Thursday, January 30, 2014

Blu-spec CD of the Month - "Joe Farrell: Penny Arcade"

Blu-spec CD of the Month
Joe Farrell: "Penny Arcade" (CTI/King) 1974/2013

Rating: ***** (musical performance & sonic quality)

Originally released in January 1974
Recorded @ Van Gelder Studio (Englewood Cliffs, New Jersey, USA) in October 1973
Blu-spec CD reissue released on December 11, 2013

Produced by Creed Taylor
Recorded & Mixed by Rudy Van Gelder
Cover Photo: Pete Turner
Album Design: Bob Ciano

Featuring: Joe Farrell (tenor sax, soprano sax, flute, piccolo), Herbie Hancock (acoustic piano & Fender Rhodes electric piano), Herb Bushler (acoustic bass & electric bass), Steve Gadd (drums), Don Alias (congas) & Joe Beck (electric guitar)
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After having recorded his first three CTI albums -- "Joe Farrell Quartet" (1970), "Outback" (1971) and "Moon Germs" (1972) -- with such famous sidemen as Chick Corea, John McLaughlin, Elvin Jones, Stanley Clarke, Jack DeJohnette and Airto Moreira, most of them suggested by producer Creed Taylor, Joe Farell (1937-1986) was finally allowed to take his touring band to the Van Gelder Studio in October 1973, when his fourth CTI album, "Penny Arcade," was cut.

With the extra help of Herbie Hancock, who had performed on the previous "Moon Germs" and would rejoin the reedman some years later on his debut for Warner, "Night Dancing," Farrell's group consisted of Herb Bushler (electric bass), Steve Gadd (drums), Don Alias (percussion) and Joe Beck (electric guitar). My late friend Beck wrote the frenetic title track, while Farrell himself contributed with "Hurricane Jane," the latin-tinged "Cloud Cream" (great work by Farrell on flute and piccolo flute, propelled by Don Alias' pulse) and "Geo Blue," with Hancock on the acoustic piano and a dazzling alternation of tempos and moods.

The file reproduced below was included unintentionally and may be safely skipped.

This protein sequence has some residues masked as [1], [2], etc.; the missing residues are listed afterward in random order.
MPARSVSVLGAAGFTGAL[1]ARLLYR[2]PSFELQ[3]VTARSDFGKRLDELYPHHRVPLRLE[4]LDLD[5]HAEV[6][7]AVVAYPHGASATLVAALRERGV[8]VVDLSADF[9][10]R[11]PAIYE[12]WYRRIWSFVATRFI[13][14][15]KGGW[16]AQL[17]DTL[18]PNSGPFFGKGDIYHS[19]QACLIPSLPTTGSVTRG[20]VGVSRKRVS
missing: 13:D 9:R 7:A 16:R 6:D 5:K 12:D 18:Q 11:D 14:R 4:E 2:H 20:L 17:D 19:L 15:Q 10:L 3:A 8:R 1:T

However, my personal favorite track is an unbelievable 13-minute jam version of Stevie Wonder's "Too High." Besides some unreleased alternate takes, the sessions also yielded a groovy Beck original, "I Won't Be Back," featuring Hancock on the Fender Rhodes, which Creed Taylor smartly saved for inclusion on Farrell's follow-up "Upon This Rock."

Five months later, in March 1974, Joe Farrell returned to Van Gelder Studio with his wild pianoless gang -- guitarist Joe Beck as the main "side-star" bringing all the fuzz box, wah-wah pedals and extra effects he could handle, Thiago de Mello's former bassist Herb Bushler and drummer Jim Madison replacing Gadd -- to cut three more tracks: "Upon This Rock," "Weathervane (both written by Farrell specially for the date), and Beck's "Seven Seas." The "Upon This Rock" LP picked # 24 in the Billboard "Jazz Albums" chart.

Although this is being marketed as the first "official" CD release of "Penny Arcade" in Japan, that album and its two follow-ups for CTI -- the much-sampled "Upon This Rock" and "Canned Funk" -- became available in the Japanese territory back in 2011, when Clinck Records distributed those three albums through an agreement with Wounded Bird, the company that had reissued them here in the U.S.
Btw, on May 22, 2008, Reuters reported about "Upon This Rock":
"Rappers Kanye West, Method Man, Redman, Common and their record companies were sued on Thursday by late U.S. jazz musician Joe Farrell's daughter, who accused them of using her father's music without approval. The lawsuit, filed by Kathleen Firrantello in the U.S. District Court in New York, names the rappers along with various labels owned by Universal Music Group. The lawsuit said all the rappers used portions of Farrell's 1974 musical composition "Upon This Rock" in three separate songs -- West in "Gone," Common in "Chi-City" and Method Man and Redman in their song "Run 4 Cover."
Firrantello is seeking punitive damages of at least $1 million and asked that no further copies of the songs be made, sold or performed, according to the lawsuit.

For the complete original article, please check:
http://www.reuters.com/article/idUSN2253482520080523

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